EU fines Facebook €110 million over WhatsApp deal

France's digital ambassador said the country will favour EU legislation to crack down on terrorists' use of social media platforms. France, the UK and Germany have led Europe's push to force tech giants to remove content promoting terrorism. [Marco Paköeningrat/Flickr]

European Union antitrust regulators fined Facebook €110 million on Thursday (18 May) for giving misleading information during a vetting of its deal to acquire messaging service WhatsApp in 2014.

Calling it a “proportionate and deterrent fine”, the European Commission, which acts as the EU’s competition watchdog, said Facebook had said it could not automatically match user accounts on its namesake platform and WhatsApp but two years later launched a service that did exactly that.

“The Commission has found that, contrary to Facebook’s statements in the 2014 merger review process, the technical possibility of automatically matching Facebook and WhatsApp users’ identities already existed in 2014, and that Facebook staff were aware of such a possibility,” the Commission said.

Facebook said in a statement that the errors made in its 2014 filings were not intentional and that the Commission had confirmed they had not affected the outcome of the merger review.

“Today’s announcement brings this matter to a close,” Facebook said.

The fine would not reverse the Commission’s decision to clear the purchase of WhatsApp and was unrelated to separate investigations into data protection issues, it added.

Facebook gave misleading information during WhatsApp buyout, Commission says

The European Commission could fine Facebook up to €170 million after it accused the social media giant with providing misleading information during its acquisition of WhatsApp.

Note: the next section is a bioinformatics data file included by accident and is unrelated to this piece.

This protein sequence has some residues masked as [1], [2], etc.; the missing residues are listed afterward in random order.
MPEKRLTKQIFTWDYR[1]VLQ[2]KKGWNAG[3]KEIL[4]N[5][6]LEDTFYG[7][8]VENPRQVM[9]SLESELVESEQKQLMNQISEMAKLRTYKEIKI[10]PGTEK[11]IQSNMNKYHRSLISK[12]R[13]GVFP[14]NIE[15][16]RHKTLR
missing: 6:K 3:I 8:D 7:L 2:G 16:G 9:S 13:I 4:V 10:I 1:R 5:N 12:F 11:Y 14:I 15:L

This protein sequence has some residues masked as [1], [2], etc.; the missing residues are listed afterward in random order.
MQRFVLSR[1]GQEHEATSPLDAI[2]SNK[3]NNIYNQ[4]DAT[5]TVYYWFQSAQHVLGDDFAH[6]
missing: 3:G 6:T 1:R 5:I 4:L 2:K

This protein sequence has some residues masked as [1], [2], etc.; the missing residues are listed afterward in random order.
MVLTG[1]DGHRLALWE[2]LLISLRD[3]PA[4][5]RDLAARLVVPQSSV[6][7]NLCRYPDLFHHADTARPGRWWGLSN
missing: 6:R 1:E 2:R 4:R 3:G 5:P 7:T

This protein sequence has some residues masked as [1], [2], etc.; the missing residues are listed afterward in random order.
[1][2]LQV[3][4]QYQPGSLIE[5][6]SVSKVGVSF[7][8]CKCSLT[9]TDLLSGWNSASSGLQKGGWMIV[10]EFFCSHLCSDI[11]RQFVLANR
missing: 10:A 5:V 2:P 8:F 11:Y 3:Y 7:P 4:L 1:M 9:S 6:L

Reuters reported on Wednesday (17 May) that Facebook was set to be fined.

The Commission could have fined Facebook up to 1% of its turnover – which would have been $276 million based on 2016 results – but said that Facebook had cooperated with the proceedings and acknowledged its infringement.

Consumer groups wanted Vestager to go even further and reverse its original decision to allow the Facebook to acquire WhatsApp in 2014 and said privacy and telecoms regulators should cooperate on investigations of how technology companies use consumer data.

“It is unacceptable that consumers are continuously exposed to the misuse of their data by Facebook. The acquisition of WhatsApp was just one step to strengthen the market power of the social media company,” said Monique Goyens, director of BEUC, the European Consumer Organisation.

“Today’s decision confirms that Facebook provided misleading information to the European Commission to hide its real plans concerning the future of WhatsApp and of its users’ data.”

Others also called for the Commission to overturn its clearance of the WhatsApp acquisition.

“Facebook has deliberately misled the Commission on substantial elements of the merger. If key factors have been deliberately sugar-coated, the validity of the merger clearance must be reconsidered,” German centre-right MEP Markus Ferber, vice-chair of the European Parliament’s Economic Affairs Committee (ECON) said in a statement.

The EU sanction comes after Facebook received a separate €150,000 fine on Tuesday (16 May) by a French data watchdog for failing to prevent its users’ data being accessed by advertisers.

Belgian, Spanish, Dutch and German privacy regulators are also investigating Facebook’s use of consumer data.

Last week the Italian antitrust authorities levied a €3 million fine on WhatsApp for allegedly obliging users to agree to share their personal data with Facebook.

EU seeks new powers to peek into ‘sensitive’ corporate information

The European Commission on Tuesday (2 May) unveiled a proposal that could significantly expand its powers to request access to sensitive corporate data as a way to enforce EU single market rules or to inform new pieces of legislation.

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